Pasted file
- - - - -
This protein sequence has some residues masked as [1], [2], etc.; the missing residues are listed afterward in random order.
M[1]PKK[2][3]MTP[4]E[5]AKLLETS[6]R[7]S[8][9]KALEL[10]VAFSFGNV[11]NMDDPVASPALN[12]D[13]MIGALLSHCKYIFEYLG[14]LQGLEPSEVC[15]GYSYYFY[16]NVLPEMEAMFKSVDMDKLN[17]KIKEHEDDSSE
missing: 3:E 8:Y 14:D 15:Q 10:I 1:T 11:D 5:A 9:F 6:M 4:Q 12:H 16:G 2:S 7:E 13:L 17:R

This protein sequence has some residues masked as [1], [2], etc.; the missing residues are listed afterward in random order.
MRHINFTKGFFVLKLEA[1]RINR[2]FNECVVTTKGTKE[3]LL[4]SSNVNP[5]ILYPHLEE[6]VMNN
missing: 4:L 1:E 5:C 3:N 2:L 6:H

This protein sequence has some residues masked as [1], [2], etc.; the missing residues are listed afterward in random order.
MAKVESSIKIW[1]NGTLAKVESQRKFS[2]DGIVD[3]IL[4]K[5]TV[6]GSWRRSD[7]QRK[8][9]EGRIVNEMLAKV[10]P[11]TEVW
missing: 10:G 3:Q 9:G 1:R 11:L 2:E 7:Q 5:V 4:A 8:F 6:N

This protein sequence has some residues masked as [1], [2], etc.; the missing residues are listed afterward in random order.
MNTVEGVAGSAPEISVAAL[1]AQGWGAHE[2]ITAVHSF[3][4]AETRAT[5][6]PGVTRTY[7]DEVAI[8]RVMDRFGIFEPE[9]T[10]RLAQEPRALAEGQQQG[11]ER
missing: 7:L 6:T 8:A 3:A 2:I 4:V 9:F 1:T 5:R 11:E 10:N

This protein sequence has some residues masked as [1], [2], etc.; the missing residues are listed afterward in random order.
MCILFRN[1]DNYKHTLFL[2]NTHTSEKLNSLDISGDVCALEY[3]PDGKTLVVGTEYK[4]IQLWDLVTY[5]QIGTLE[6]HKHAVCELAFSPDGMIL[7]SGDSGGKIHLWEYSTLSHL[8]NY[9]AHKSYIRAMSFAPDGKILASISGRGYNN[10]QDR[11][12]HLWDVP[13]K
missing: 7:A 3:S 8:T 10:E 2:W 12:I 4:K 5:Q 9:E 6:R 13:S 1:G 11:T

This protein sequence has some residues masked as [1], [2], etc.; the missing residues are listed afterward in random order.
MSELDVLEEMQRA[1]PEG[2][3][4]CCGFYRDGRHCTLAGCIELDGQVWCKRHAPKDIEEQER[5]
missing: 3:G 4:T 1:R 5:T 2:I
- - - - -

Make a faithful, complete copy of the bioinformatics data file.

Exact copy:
This protein sequence has some residues masked as [1], [2], etc.; the missing residues are listed afterward in random order.
M[1]PKK[2][3]MTP[4]E[5]AKLLETS[6]R[7]S[8][9]KALEL[10]VAFSFGNV[11]NMDDPVASPALN[12]D[13]MIGALLSHCKYIFEYLG[14]LQGLEPSEVC[15]GYSYYFY[16]NVLPEMEAMFKSVDMDKLN[17]KIKEHEDDSSE
missing: 3:E 8:Y 14:D 15:Q 10:I 1:T 11:D 5:A 9:F 6:M 4:Q 12:H 16:G 2:S 7:E 13:L 17:R

This protein sequence has some residues masked as [1], [2], etc.; the missing residues are listed afterward in random order.
MRHINFTKGFFVLKLEA[1]RINR[2]FNECVVTTKGTKE[3]LL[4]SSNVNP[5]ILYPHLEE[6]VMNN
missing: 4:L 1:E 5:C 3:N 2:L 6:H

This protein sequence has some residues masked as [1], [2], etc.; the missing residues are listed afterward in random order.
MAKVESSIKIW[1]NGTLAKVESQRKFS[2]DGIVD[3]IL[4]K[5]TV[6]GSWRRSD[7]QRK[8][9]EGRIVNEMLAKV[10]P[11]TEVW
missing: 10:G 3:Q 9:G 1:R 11:L 2:E 7:Q 5:V 4:A 8:F 6:N

This protein sequence has some residues masked as [1], [2], etc.; the missing residues are listed afterward in random order.
MNTVEGVAGSAPEISVAAL[1]AQGWGAHE[2]ITAVHSF[3][4]AETRAT[5][6]PGVTRTY[7]DEVAI[8]RVMDRFGIFEPE[9]T[10]RLAQEPRALAEGQQQG[11]ER
missing: 7:L 6:T 8:A 3:A 2:I 4:V 9:F 1:T 5:R 11:E 10:N

This protein sequence has some residues masked as [1], [2], etc.; the missing residues are listed afterward in random order.
MCILFRN[1]DNYKHTLFL[2]NTHTSEKLNSLDISGDVCALEY[3]PDGKTLVVGTEYK[4]IQLWDLVTY[5]QIGTLE[6]HKHAVCELAFSPDGMIL[7]SGDSGGKIHLWEYSTLSHL[8]NY[9]AHKSYIRAMSFAPDGKILASISGRGYNN[10]QDR[11][12]HLWDVP[13]K
missing: 7:A 3:S 8:T 10:E 2:W 12:I 4:K 5:Q 9:E 6:R 13:S 1:G 11:T

This protein sequence has some residues masked as [1], [2], etc.; the missing residues are listed afterward in random order.
MSELDVLEEMQRA[1]PEG[2][3][4]CCGFYRDGRHCTLAGCIELDGQVWCKRHAPKDIEEQER[5]
missing: 3:G 4:T 1:R 5:T 2:I